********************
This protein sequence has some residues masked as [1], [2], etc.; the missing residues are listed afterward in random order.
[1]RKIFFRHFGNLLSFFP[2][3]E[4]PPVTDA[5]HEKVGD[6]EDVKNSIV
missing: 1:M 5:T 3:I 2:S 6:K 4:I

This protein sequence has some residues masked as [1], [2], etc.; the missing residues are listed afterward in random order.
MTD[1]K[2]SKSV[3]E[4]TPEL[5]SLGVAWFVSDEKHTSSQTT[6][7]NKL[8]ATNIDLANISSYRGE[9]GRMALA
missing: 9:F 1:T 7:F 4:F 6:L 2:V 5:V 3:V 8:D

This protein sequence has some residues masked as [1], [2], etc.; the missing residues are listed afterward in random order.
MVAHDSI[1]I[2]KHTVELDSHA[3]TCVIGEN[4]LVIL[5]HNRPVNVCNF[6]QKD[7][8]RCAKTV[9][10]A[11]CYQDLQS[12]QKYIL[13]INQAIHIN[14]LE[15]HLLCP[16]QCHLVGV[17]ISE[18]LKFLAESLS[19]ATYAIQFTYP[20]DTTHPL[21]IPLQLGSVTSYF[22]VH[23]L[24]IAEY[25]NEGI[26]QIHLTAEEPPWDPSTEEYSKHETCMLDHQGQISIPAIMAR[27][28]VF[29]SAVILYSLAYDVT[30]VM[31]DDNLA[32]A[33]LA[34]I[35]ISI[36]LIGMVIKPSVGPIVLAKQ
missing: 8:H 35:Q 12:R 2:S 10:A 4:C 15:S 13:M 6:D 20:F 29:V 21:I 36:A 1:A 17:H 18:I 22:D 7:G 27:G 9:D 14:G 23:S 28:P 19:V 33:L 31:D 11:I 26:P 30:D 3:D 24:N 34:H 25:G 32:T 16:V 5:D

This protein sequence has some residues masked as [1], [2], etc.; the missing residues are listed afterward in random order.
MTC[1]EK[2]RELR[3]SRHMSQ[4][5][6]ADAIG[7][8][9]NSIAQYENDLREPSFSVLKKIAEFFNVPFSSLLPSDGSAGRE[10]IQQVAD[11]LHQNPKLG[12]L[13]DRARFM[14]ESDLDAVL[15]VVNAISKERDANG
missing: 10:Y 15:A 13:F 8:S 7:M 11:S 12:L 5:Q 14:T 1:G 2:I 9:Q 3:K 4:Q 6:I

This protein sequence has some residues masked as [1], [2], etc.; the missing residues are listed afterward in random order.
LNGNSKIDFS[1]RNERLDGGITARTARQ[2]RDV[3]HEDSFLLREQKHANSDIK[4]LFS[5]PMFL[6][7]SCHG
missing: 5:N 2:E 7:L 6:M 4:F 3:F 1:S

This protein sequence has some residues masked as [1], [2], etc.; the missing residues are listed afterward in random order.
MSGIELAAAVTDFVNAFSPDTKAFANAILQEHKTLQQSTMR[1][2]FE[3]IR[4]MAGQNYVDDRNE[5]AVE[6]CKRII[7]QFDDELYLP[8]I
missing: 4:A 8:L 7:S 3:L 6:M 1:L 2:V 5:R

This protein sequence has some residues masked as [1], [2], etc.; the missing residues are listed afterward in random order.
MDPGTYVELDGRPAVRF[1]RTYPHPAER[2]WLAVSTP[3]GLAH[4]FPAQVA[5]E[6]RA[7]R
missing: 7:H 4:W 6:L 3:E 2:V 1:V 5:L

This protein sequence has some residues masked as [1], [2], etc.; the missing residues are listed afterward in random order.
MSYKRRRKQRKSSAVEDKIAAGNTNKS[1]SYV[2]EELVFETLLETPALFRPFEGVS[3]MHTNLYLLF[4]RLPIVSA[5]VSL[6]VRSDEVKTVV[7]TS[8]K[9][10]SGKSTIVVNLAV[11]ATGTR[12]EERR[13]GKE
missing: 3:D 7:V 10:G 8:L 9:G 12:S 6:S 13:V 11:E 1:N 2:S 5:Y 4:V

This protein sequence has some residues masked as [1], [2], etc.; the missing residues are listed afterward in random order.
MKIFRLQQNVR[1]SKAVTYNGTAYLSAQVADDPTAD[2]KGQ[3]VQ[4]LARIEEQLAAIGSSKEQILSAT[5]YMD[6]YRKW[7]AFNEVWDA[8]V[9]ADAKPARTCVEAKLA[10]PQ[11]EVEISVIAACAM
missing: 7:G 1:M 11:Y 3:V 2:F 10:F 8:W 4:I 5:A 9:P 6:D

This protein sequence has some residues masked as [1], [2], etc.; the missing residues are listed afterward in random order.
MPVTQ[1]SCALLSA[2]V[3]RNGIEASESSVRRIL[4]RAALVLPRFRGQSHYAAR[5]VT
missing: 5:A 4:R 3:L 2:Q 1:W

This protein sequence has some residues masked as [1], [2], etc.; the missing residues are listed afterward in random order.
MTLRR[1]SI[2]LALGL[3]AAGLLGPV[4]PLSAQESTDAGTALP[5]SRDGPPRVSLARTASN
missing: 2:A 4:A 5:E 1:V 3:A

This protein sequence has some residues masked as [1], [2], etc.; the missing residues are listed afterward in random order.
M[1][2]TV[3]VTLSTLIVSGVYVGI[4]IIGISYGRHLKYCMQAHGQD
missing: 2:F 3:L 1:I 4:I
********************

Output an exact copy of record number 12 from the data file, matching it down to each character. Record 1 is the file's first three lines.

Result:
This protein sequence has some residues masked as [1], [2], etc.; the missing residues are listed afterward in random order.
M[1][2]TV[3]VTLSTLIVSGVYVGI[4]IIGISYGRHLKYCMQAHGQD
missing: 2:F 3:L 1:I 4:I